The Trigonometric Functions in Right Triangles
The trigonometric functions are actually nothing more than ratios of the sides of right triangles (at least for now–later we will see a more general definition of the trigonometric functions). To see how this works, consider a right triangle:
The usual labeling convention for right triangles is that the angles are capital letter A and B, and the sides are lower case letters a and b such that side a is opposite angle A, and side b is opposite angle B. The letter c is for the hypotenuse, which is always opposite the 90° angle. To talk about the trigonometric functions of an angle, it is more convenient to label the sides according to where they are in relation to the angle. Regardless of whether we are talking about angle A or angle B, one leg of the triangle will be opposite the angle in question, and one leg will be adjacent to it. Therefore, we will label the sides opposite and adjacent, depending on the location of the angle that we are talking about. The hypotenuse is a special case, and will just be called the hypotenuse. If we were interested in angle A, the diagram would look like this:
On the other hand, if angle B were the angle of interest, the diagram would look like this:
Now that we’ve gotten past the labeling, we need to make a couple of important observations:
1. We only need to specify one angle to specify a family of similar right triangles.
Because it is given that we are only talking about right triangles, specifying a value for angle A will automatically force B to have a value of 90° − A. Since all three angles are known, the shape is determined. The only variable is the overall size of the triangle, which does not matter because…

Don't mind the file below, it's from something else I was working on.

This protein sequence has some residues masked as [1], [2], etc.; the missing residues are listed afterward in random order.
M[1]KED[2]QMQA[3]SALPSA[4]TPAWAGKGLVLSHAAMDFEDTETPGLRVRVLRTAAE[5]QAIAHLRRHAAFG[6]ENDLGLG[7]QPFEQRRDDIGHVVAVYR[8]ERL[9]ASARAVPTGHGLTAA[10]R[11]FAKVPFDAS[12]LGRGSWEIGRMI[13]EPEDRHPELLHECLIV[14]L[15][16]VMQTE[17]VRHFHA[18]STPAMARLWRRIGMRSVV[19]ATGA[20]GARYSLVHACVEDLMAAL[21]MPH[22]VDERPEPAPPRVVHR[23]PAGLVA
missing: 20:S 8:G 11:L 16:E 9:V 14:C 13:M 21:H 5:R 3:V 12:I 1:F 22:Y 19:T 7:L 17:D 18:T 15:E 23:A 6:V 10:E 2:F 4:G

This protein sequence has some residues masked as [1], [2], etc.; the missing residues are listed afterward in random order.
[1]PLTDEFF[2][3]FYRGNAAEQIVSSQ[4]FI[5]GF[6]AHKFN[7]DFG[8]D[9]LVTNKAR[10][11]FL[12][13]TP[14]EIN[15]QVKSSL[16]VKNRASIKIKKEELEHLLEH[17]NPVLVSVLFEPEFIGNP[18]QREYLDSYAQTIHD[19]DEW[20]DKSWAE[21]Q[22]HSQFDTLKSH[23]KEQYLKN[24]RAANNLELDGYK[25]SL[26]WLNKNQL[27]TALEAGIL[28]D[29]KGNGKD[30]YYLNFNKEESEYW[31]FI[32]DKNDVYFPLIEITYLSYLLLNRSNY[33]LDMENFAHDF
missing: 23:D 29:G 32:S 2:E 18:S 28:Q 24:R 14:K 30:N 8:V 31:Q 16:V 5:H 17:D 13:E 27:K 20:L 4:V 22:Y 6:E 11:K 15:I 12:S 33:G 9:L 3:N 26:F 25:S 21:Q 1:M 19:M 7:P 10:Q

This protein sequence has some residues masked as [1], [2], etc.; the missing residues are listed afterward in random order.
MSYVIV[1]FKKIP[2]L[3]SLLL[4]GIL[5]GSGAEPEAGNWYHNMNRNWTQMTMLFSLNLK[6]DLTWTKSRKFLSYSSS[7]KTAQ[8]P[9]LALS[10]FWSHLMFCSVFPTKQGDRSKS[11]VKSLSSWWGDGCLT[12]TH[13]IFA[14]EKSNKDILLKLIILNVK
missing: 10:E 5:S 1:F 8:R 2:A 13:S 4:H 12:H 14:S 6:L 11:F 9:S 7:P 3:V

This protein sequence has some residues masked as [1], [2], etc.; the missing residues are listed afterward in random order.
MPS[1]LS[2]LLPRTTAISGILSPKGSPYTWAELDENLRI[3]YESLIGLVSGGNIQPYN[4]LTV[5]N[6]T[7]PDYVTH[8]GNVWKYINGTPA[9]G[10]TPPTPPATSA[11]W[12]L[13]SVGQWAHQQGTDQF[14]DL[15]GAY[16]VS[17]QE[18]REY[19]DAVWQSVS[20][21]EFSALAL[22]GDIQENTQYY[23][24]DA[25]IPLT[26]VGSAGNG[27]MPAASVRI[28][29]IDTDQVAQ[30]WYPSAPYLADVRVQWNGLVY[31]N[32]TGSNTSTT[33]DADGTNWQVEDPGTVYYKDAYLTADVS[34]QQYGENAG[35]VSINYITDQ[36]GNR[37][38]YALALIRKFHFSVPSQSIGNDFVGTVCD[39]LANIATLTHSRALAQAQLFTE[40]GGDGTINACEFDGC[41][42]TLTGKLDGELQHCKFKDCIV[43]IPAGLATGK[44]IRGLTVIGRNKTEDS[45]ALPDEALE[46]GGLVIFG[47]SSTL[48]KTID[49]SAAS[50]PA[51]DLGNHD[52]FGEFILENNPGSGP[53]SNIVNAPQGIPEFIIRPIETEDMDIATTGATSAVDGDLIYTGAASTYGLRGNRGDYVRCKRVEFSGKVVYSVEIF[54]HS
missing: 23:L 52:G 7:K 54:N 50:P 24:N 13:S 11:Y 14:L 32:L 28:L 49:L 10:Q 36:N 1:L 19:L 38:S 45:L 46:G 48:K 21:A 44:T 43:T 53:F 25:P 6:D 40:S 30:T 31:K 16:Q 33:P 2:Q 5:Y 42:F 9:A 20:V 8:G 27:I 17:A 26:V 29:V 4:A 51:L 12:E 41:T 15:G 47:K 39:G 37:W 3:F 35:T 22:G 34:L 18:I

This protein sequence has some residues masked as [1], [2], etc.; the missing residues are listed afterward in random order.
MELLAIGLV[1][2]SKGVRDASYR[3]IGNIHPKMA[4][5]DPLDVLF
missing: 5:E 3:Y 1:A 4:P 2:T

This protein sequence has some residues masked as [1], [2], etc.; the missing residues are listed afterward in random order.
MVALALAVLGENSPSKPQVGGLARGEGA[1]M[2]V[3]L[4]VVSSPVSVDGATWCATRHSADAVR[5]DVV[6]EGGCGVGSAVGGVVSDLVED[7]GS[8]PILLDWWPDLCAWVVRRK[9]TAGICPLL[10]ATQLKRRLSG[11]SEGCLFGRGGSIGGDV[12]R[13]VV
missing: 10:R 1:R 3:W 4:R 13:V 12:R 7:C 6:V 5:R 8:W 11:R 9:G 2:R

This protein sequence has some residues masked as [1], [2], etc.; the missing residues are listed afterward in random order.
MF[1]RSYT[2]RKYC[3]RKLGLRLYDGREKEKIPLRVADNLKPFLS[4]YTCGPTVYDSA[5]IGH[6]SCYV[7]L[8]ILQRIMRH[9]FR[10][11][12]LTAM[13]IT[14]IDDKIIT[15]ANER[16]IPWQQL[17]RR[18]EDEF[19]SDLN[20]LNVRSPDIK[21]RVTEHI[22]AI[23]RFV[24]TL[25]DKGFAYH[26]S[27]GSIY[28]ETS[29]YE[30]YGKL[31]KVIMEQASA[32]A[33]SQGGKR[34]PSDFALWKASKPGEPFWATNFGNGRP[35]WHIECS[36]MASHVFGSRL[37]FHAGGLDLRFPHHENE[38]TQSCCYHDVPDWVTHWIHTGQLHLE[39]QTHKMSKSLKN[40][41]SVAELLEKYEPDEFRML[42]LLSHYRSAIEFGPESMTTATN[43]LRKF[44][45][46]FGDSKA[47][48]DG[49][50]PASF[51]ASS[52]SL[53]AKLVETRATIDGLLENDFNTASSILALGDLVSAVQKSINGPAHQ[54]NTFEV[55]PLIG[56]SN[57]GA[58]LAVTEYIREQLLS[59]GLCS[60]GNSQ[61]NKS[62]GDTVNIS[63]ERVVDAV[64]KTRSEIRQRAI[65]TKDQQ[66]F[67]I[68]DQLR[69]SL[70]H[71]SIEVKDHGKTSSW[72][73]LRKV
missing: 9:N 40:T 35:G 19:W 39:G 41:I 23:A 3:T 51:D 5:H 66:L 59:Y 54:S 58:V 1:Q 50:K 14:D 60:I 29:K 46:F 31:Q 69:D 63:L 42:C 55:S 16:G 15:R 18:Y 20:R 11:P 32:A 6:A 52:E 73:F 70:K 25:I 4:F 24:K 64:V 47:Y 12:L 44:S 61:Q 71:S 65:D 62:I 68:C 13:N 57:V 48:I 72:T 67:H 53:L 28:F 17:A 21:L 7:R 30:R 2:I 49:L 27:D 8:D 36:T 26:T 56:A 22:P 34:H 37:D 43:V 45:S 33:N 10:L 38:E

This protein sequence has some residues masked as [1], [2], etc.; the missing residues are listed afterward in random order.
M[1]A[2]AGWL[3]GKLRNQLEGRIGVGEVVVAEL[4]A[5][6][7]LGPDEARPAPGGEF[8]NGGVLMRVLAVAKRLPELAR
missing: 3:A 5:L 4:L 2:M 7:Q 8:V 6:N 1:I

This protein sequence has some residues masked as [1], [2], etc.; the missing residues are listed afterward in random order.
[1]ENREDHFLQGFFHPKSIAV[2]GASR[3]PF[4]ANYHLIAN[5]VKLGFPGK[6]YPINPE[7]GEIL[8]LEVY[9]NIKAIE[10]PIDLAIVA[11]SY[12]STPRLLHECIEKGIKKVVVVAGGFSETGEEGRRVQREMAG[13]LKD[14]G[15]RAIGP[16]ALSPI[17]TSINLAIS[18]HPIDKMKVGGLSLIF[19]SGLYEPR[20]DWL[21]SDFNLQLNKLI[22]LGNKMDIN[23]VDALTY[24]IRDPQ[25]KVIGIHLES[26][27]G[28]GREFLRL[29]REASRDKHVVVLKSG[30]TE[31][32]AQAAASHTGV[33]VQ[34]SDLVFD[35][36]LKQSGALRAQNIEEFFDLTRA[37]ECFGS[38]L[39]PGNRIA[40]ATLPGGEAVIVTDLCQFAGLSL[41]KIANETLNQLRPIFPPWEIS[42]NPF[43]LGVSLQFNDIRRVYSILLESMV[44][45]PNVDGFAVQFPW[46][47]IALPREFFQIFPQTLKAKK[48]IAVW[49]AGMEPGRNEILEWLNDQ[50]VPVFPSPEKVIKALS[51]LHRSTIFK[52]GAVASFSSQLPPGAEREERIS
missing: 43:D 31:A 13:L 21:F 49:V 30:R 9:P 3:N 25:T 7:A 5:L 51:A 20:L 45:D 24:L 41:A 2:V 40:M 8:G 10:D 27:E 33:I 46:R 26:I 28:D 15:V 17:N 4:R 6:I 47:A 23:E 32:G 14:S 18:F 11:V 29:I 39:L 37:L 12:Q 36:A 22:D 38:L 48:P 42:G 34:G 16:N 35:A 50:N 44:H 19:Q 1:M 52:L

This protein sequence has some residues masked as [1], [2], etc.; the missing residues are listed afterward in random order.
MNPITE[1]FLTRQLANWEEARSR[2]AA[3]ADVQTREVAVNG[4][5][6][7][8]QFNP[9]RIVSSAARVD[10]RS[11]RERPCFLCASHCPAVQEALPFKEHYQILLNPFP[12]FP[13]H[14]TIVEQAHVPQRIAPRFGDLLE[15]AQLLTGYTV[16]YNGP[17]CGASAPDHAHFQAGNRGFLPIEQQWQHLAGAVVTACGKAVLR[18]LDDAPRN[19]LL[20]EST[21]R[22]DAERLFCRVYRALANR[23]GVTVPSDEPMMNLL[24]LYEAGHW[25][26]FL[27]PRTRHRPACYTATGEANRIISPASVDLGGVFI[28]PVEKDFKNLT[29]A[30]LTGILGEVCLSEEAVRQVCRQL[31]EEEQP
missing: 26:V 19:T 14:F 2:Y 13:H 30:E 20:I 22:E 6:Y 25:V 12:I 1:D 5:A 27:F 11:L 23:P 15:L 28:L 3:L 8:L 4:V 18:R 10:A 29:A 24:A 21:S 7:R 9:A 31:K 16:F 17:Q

2. The ratios of sides are the same for all similar triangles.
For example, the following two triangles both have the same measure for angle A:
Although their sides are of different lengths, the ratio of pairs of sides is still the same. For example, if angle A measures 30°, we would find that the hypotenuse is always twice as long as the opposite side, no matter which triangle we use to make the measurements.
Taking the ratio of opposite over hypotenuse, we see that for an angle of 30°,
This ratio, then, is a function of only the measure of angle A. We call this function the sine of angle A, and denote it by
30° = 0.5
There are six ratios that we can make out of the three sides of the triangle, and these ratios are the six trigonometric functions.
Of these six functions, only the three in the left column (sin, cos, and tan) are commonly used. This is because the others are just reciprocals of these three:
This is also why your calculator does not have buttons for csc, sec, and cot. For instance, if you wanted to know the cosecant of 25°, you would find the sine of 25° and then take its reciprocal.
When your calculator computes a trigonometric function, it needs to know if the given angle is measured in degrees or radians. Obviously, the sine of an angle that measures 30 degrees is quite different from the sine of an angle that measures 30 radians. Your calculator will have a button on it that switches the mode from degrees to radians (and usually also grads, another system of angular measure that we will not use). Most calculators are in degrees mode by default, and when you switch to radians a small “rad” appears somewhere on the display. You must develop the habit of always verifying that your calculator is in the correct mode before you press any of the trig function buttons.